In the middle of the night, Joaquin coughs and Dan jumps upright as if a predator has just burst through the window. He has Joaquin gathered to his chest and is stumbling out into the hallway before he has even remembered his own name or how he ended up in this crazy, noisy life of ours. I roll over in bed, dreams of spacious houses and swimming with sharks still fresh in my mind. I listen for the slamming of cupboards, the thump-thump of Dan’s big feet echoing through our thin floorboards. I try to remain alert in case I am needed.
A few minutes later, I am lifted up out of bed as Dan’s weight drops down, Joaquin tucked into his arm, a bottle poised in his mouth.
In the next room, Zaviera cries out, “Kao re pai Tumanako! (not good!)” After telling her cousin about his bad behavior, she goes silent, off on another adventure in her dreams.
Sol’s rats scurry through their cage.
Dan holds Joaquin to his chest, “Come on little man, bring it up.” And when Joaquin burps like a bullfrog serenading the moon we both laugh, restraining ourselves from pinching the fat on his body and cooing. We don’t want to wake him up, he gets ‘crazy-eyes’ and begins squawking if he isn’t put straight back to sleep.
The next morning we wake up to find our bed swarming with kids. Zaviera has her arms wrapped around my neck, Joaquin’s belly is soft against mine, Dan’s feet search out my feet, Sol demands, “Daddy, give me more room!”
A few minutes later, the day begins. Again, there is the thump, thump, thump of Dan’s presence moving through the house. The clatter of dishes, the first fight.
“Sol! You don’t know! Daddy, Sol doesn’t know!”
“I’m just blocking my ears to you Zaviera. I don’t want to listen to anything you say.”
I linger in bed, exhausted. I watch Joaquin’s lips form into a smile. I call out for someone to put the kettle on, Mommy needs her coffee. Even though I am aware that a cup of coffee these days is like writing a check for an empty account.
The day passes. I’ve worked through 120 pages of applying edits, conjuring another chapter, fighting anxieties and brain fog. I shut down the computer and walk with Sol to pick up his sister from daycare. We have a bag full of old bread and a plan to feed the ducks.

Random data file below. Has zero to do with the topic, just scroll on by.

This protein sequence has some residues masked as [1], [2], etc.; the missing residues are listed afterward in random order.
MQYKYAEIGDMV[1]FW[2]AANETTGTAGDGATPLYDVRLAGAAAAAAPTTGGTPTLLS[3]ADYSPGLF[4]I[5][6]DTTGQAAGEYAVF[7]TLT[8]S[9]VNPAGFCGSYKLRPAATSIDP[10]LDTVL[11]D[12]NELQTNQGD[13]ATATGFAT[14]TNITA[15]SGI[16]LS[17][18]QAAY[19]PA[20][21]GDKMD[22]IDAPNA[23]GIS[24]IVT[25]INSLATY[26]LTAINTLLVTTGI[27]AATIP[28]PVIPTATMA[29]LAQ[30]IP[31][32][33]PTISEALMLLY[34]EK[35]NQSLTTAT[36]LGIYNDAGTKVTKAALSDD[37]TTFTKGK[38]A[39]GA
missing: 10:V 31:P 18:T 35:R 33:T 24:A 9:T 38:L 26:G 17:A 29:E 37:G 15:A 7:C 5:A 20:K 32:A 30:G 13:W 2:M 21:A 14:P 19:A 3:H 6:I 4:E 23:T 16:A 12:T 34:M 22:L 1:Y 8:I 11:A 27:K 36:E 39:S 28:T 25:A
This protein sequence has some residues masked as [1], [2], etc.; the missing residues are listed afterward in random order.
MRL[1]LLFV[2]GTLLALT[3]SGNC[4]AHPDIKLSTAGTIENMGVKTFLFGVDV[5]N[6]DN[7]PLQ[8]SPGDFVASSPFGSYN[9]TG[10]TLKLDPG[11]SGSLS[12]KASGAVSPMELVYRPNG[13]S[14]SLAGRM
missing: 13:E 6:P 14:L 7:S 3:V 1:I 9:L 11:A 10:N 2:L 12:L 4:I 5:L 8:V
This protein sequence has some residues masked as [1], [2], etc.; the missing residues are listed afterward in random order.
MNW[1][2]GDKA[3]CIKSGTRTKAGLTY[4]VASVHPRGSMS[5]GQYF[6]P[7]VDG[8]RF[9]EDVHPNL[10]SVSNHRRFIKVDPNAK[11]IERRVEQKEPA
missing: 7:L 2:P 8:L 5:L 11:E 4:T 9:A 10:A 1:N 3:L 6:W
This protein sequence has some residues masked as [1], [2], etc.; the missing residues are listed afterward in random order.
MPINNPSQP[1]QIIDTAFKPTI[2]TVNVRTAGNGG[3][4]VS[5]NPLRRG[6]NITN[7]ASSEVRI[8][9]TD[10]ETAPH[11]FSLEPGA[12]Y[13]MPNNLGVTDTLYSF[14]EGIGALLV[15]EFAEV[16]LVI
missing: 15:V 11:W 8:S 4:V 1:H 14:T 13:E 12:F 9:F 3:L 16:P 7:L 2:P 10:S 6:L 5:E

My blood feels like it is full of air on the way home. Zaviera demands a piggy back ride and as we approach a large tree, its branches overhanging the sidewalk, the buzzing of the bees can already be heard, tiny pieces of pollen and flower falling to the ground as they harvest. I have had a fear about bees and my children ever since reading a beautifully haunting short story by a talented NZ writer, Tracey Slaughter.
As Sol calls out, “The bee tree!” for just a moment, I am no longer me. I am somewhere between my adult skin, tight and creased with responsibilities, and my children’s minds. I see the patterns on the sidewalk. The sky stretching before us. I hear the buzzing of the bees and Sol’s warning echoing my own previous words, “Keep your mouths closed so they don’t fly in or else we’ll die!”
Zaviera thrusts her face into my hair and declares, “Oh no Mommy! We don’t want to die! There’s dragons and monsters!”
I hold on tight to her legs, each one of her thighs so small I can close my fingers around them, and I run beneath the tree. Instead of a threat, I imagine pollen raining down around us, like some sort of blessing.
Only minutes later I will be scolding them about standing to close to the edge of the water as they throw fistfuls of bread at the ducks. I will wearily be navigating an argument between Sol and Zaviera about who gets to ride on my back next. I will have thrown myself down on the grass next to Zaviera, imitating her tantrum. Kicking my legs and wailing about the injustice of it all. I will say to her, “You are SO right! It is all terrible! The worstest ever!” Instead of laughing like I want her to, she will look at me and say, “Yes, mommy, it is.”
And on the way home, as I attempt to carry Sol on one hip and Zaviera on the other, I will lose myself again.
After dinner is made, the kids tossed into the bath, I am crouched over the computer when Dan comes into the bedroom and says, “Do you realize it’s only been four months since Joaquin was born? Only four months.”
I simultaneously nod and shake my head. Yes, no, I get it but I don’t.
In the middle of the night, like my daughter, I will cry out in my exhaustion. Only I will say, “Ka pai! It is good.” The bees will settle into a quiet hum.